Plus the BBC adapts Eleanor Catton’s The Luminariesby Chris Harvey / March 31, 2020 / Leave a comment
Once Upon a Time in Iraq, BBC Two, May
The west’s defining foreign policy intervention of the 21st century—the 2003 invasion of Iraq—has been examined before, but this five-part series, made by award-winning director James Bluemel, promises a different perspective. Bluemel directed the BBC Two series Exodus: Our Journey, which put cameraphones in the hands of refugees fleeing to Europe. Once Upon a Time in Iraq is constructed from the voices of those who were there—on both sides of the conflict—and those who felt its world-altering impact.
The Luminaries, BBC2, May
Eleanor Catton’s vast novel set amid the 19th-century New Zealand Gold Rush is going to take some adapting. The original has multiple storylines and some head-spinning narrative devices; but it has been adapted by Catton herself—also a noted screenwriter, she worked on the recent film of Emma—so the urge to boil it down to basics should be avoided. Eve Hewson plays the young British adventurer who has sailed to New Zealand to begin a new life, and perhaps find a fortune. Himesh Patel, fresh from the Beatles drama Yesterday, plays the man she falls in love with.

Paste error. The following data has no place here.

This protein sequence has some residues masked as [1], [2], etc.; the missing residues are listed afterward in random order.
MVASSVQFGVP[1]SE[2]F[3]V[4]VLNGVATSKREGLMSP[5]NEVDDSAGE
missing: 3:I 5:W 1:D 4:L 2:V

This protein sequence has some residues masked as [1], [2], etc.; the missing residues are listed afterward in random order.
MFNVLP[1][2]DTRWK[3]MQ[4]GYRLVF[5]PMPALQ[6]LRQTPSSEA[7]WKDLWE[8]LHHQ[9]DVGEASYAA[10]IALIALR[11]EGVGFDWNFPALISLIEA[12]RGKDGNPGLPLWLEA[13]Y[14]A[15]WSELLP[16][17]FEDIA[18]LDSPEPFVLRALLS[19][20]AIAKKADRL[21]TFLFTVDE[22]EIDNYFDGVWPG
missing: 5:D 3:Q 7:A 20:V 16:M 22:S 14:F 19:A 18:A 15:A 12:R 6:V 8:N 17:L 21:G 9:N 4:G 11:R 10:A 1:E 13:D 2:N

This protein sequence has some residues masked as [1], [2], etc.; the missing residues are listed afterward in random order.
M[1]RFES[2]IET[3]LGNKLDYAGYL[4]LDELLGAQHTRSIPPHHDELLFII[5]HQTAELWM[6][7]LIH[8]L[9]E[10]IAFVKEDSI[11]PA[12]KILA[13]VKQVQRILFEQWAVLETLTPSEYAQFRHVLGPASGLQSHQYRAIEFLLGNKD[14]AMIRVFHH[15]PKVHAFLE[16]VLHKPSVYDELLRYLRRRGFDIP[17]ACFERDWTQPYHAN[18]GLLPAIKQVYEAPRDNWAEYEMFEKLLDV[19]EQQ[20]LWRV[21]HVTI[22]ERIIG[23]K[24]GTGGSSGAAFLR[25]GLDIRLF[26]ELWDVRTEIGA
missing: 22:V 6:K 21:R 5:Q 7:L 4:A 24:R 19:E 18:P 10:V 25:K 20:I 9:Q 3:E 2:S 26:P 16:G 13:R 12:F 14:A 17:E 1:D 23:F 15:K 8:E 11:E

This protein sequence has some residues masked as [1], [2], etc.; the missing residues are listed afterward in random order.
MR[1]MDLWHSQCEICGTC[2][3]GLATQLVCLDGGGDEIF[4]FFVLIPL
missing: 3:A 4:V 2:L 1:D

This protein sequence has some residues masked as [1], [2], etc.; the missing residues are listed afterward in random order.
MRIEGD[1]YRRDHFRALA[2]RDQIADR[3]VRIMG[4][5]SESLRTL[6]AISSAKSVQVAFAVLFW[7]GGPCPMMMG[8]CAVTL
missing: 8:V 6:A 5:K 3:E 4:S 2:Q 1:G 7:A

After Life, Netflix, April 24th
Ricky Gervais’s sitcom is based on a simple premise. What if life lost all meaning—in the case of Tony (played by Gervais, below) because of the death of his wife—and you stopped caring about others and said what you really thought, however offensive? Some might say that describes Gervais’s career in a nutshell, but the series turned out to be a low-key charmer, with an ensemble cast of oddballs. The second series runs with that, to sweet effect.